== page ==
Definitions
from The American Heritage® Dictionary of the English Language, 4th Edition
 n. A subsidiary proposition assumed to be valid and used to demonstrate a principal proposition.
 n. A theme, argument, or subject indicated in a title.
 n. A word or phrase treated in a glossary or similar listing.
 n. The outer or lower of the two bracts that enclose the flower in a grass spikelet.
from Wiktionary, Creative Commons Attribution/ShareAlike License
 n. A proposition proved or accepted for immediate use in the proof of some other proposition.
 n. The canonical form of an inflected word.
 n. A lexeme; all the inflected forms of a term.
 n. One of the specialized bracts around the floret in grasses.
from the GNU version of the Collaborative International Dictionary of English
 n. A preliminary or auxiliary proposition demonstrated or accepted for immediate use in the demonstration of some other proposition, as in mathematics or logic.
 n. A word that is included in a glossary or list of headwords; a headword.
from The Century Dictionary and Cyclopedia
 n. In logic:
 n. In the Stoical logic
 n. The major premise of a hypothetical syllogism, or modus ponens: thus, in the reasoning, “If it is day, it is light; but it is day: hence, it is light,” the first premise was called the lemma.
 n. A premise in general.
 n. A Megaric sophism depending on the question whether a man who says “I am lying” is truly lying or not.
 n. In mathematics, a proposition upon which it is necessary to arrest the attention for the sake of proving an ulterior one, but which interrupts the regular series of theorems; also, a premise drawn from another branch of mathematics than that under consideration.
 n. A theme; a thesis; the subject of an epigram, or of a musical composition, etc.
 n. In embryology, the primary or outer layer of the germinal vesicle. Pascoe.
from WordNet 3.0 Copyright 2006 by Princeton University. All rights reserved.
 n. the lower and stouter of the two glumes immediately enclosing the floret in most Gramineae
 n. a subsidiary proposition that is assumed to be true in order to prove another proposition
 n. the heading that indicates the subject of an annotation or a literary composition or a dictionary entry
Etymologies
Examples

Obviously, such a number would be far too large to manipulate readily, so, using a formula familiar to statisticians, it was normalized to produce a simple decimal number of only a few digits which I called the lemma's Exposure Index.

Emblem included a motto, called lemma, an image, and an epigram.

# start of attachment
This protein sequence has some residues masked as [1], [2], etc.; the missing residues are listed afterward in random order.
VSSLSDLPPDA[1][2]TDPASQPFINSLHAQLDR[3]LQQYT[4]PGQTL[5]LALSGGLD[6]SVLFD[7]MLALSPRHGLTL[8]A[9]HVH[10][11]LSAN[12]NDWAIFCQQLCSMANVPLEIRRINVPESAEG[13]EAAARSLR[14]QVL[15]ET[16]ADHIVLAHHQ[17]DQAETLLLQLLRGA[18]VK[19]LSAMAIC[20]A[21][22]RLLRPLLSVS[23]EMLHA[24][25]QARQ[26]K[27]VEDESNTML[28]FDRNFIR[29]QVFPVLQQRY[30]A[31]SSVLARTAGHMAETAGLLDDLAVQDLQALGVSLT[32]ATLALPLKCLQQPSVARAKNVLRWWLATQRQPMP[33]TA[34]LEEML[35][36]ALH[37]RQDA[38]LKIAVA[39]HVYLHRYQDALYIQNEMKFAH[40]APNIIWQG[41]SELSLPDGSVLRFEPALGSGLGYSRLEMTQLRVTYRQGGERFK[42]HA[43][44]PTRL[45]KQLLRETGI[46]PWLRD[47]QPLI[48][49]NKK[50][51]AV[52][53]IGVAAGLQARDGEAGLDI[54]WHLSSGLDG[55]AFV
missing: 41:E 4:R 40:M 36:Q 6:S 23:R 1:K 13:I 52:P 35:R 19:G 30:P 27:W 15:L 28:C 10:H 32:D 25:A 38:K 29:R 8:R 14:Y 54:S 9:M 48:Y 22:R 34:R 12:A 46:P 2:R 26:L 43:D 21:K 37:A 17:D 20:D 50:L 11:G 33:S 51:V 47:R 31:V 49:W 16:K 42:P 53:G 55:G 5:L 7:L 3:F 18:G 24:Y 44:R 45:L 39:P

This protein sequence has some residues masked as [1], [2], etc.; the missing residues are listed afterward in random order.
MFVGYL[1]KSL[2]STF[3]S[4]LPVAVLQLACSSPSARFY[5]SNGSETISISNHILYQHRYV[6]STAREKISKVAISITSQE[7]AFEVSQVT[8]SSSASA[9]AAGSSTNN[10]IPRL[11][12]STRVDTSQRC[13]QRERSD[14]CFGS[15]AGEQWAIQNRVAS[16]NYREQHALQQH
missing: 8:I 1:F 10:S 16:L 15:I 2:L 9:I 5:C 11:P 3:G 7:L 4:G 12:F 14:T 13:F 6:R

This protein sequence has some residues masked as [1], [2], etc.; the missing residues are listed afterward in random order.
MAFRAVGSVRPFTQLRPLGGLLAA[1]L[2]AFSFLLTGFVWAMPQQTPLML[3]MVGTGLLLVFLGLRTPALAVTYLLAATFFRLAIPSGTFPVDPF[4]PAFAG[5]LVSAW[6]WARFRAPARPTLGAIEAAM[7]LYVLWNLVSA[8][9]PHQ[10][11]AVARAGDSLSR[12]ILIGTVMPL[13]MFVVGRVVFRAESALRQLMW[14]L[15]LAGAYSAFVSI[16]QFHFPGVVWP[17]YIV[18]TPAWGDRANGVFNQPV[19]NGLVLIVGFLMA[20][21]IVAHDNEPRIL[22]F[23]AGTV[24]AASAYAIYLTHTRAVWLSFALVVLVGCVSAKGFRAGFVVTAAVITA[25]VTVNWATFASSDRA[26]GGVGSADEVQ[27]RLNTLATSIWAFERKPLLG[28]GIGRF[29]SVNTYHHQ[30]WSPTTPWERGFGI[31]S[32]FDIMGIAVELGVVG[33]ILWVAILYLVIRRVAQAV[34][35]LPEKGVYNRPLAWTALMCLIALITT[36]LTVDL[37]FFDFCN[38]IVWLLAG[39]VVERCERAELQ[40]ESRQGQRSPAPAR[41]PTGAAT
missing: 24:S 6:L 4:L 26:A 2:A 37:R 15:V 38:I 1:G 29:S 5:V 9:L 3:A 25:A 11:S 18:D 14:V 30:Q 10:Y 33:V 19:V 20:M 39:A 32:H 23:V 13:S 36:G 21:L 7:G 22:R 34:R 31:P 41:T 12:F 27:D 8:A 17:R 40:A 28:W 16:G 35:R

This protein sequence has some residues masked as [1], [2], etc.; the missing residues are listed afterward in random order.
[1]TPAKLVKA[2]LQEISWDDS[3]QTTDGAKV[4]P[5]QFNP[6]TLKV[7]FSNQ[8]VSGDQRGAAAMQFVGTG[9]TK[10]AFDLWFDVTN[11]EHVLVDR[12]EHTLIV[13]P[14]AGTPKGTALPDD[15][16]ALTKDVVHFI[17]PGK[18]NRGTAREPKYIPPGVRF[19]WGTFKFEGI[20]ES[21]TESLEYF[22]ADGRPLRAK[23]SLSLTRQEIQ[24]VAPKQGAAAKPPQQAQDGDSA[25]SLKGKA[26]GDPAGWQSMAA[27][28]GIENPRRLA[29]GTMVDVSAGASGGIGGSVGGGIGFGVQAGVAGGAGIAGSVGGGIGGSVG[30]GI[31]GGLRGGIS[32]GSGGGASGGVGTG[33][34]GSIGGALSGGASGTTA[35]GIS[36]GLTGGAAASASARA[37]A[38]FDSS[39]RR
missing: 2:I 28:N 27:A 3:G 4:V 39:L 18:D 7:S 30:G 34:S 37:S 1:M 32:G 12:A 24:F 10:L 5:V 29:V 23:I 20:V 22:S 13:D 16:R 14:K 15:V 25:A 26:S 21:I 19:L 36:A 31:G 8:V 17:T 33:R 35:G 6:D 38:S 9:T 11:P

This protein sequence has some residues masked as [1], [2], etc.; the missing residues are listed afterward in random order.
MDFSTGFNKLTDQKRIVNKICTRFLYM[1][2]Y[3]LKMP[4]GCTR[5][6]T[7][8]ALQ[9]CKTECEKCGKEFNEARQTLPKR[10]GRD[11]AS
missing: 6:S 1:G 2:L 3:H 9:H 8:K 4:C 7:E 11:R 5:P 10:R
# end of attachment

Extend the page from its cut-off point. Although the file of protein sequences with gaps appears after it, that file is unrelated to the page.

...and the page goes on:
When no manuscripts are specified for the lemma in an entry, the lemma is the reading for those manuscripts not otherwise specified.

(A lemma is the word under which a set of related dictionary or encyclopedia entries appears.)

The short article discussion started in a wideranging discussion at not include what Chris and I have called the "lemma" problem because we didn't a good handle, and Larry wanted an actionable proposal.

For the latter, the "lemma" idea is still soft and in need of refinement; remember that this is a proposal that will produce instructions for the general CZ user.

"lemma" idea is still soft and in need of refinement; remember that this is a proposal that will produce instructions for the general CZ user.

Is there something wrong with a world in which everybody does lemmalemmatheoremappendix work?

The detail of the inconsistencies in the etymological treatment and in the alloseme/lemma status of the quintile and sextile that you mention is no less diabolical!

The florets are enclosed by other specialized bracts (the lemma and palea).
biocon commented on the word lemma
In addition, lemma means 1. the husk or shell of a fruit; 2. the lower bract of a floret of a grass; 3. the external layer of the germinal vesicle (Oxford English Dictionary). Moreover, lemma signifies the external covering of an anatomical or biological structure. Examples are plasmalemma, the plasma membrane of any cell, and sarcolemma, the outer membrane of a myocyte (cell of a muscle).
July 1, 2011
reesetee commented on the word lemma
Wouldn't that be a dilemma?
*dodges tomatoes*
February 6, 2010
john commented on the word lemma
Plural of lemming.
February 5, 2010
sionnach commented on the word lemma
Jane Austen's little known contribution to the discipline of Logic.
February 8, 2008